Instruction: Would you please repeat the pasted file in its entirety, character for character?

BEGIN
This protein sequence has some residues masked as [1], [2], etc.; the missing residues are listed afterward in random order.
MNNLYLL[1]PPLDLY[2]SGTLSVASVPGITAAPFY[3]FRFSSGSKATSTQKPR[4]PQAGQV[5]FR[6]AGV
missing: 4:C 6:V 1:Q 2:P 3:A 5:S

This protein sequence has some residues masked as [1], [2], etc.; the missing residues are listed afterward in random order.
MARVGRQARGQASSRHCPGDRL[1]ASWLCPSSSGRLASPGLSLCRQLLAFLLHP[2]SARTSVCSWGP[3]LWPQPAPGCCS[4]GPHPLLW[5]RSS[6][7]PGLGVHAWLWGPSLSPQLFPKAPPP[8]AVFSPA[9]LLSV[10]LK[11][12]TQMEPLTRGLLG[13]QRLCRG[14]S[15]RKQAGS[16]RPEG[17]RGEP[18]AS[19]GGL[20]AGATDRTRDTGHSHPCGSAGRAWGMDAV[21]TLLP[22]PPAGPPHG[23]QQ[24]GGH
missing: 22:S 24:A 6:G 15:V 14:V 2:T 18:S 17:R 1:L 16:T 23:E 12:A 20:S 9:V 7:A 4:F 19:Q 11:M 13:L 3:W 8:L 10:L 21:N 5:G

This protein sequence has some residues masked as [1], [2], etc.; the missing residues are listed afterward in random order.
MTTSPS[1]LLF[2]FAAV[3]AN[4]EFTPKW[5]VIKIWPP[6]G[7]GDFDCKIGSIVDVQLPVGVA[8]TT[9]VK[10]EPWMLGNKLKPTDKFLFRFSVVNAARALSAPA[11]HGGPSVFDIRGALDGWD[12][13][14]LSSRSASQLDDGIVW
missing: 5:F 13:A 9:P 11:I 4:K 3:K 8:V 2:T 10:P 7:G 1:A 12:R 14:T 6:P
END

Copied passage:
This protein sequence has some residues masked as [1], [2], etc.; the missing residues are listed afterward in random order.
MNNLYLL[1]PPLDLY[2]SGTLSVASVPGITAAPFY[3]FRFSSGSKATSTQKPR[4]PQAGQV[5]FR[6]AGV
missing: 4:C 6:V 1:Q 2:P 3:A 5:S

This protein sequence has some residues masked as [1], [2], etc.; the missing residues are listed afterward in random order.
MARVGRQARGQASSRHCPGDRL[1]ASWLCPSSSGRLASPGLSLCRQLLAFLLHP[2]SARTSVCSWGP[3]LWPQPAPGCCS[4]GPHPLLW[5]RSS[6][7]PGLGVHAWLWGPSLSPQLFPKAPPP[8]AVFSPA[9]LLSV[10]LK[11][12]TQMEPLTRGLLG[13]QRLCRG[14]S[15]RKQAGS[16]RPEG[17]RGEP[18]AS[19]GGL[20]AGATDRTRDTGHSHPCGSAGRAWGMDAV[21]TLLP[22]PPAGPPHG[23]QQ[24]GGH
missing: 22:S 24:A 6:G 15:V 14:V 2:T 18:S 17:R 1:L 16:T 23:E 12:A 20:S 9:V 7:A 4:F 19:Q 11:M 13:L 3:W 8:L 10:L 21:N 5:G

This protein sequence has some residues masked as [1], [2], etc.; the missing residues are listed afterward in random order.
MTTSPS[1]LLF[2]FAAV[3]AN[4]EFTPKW[5]VIKIWPP[6]G[7]GDFDCKIGSIVDVQLPVGVA[8]TT[9]VK[10]EPWMLGNKLKPTDKFLFRFSVVNAARALSAPA[11]HGGPSVFDIRGALDGWD[12][13][14]LSSRSASQLDDGIVW
missing: 5:F 13:A 9:P 11:I 4:K 3:K 8:V 2:T 10:P 7:G 1:A 12:R 14:T 6:P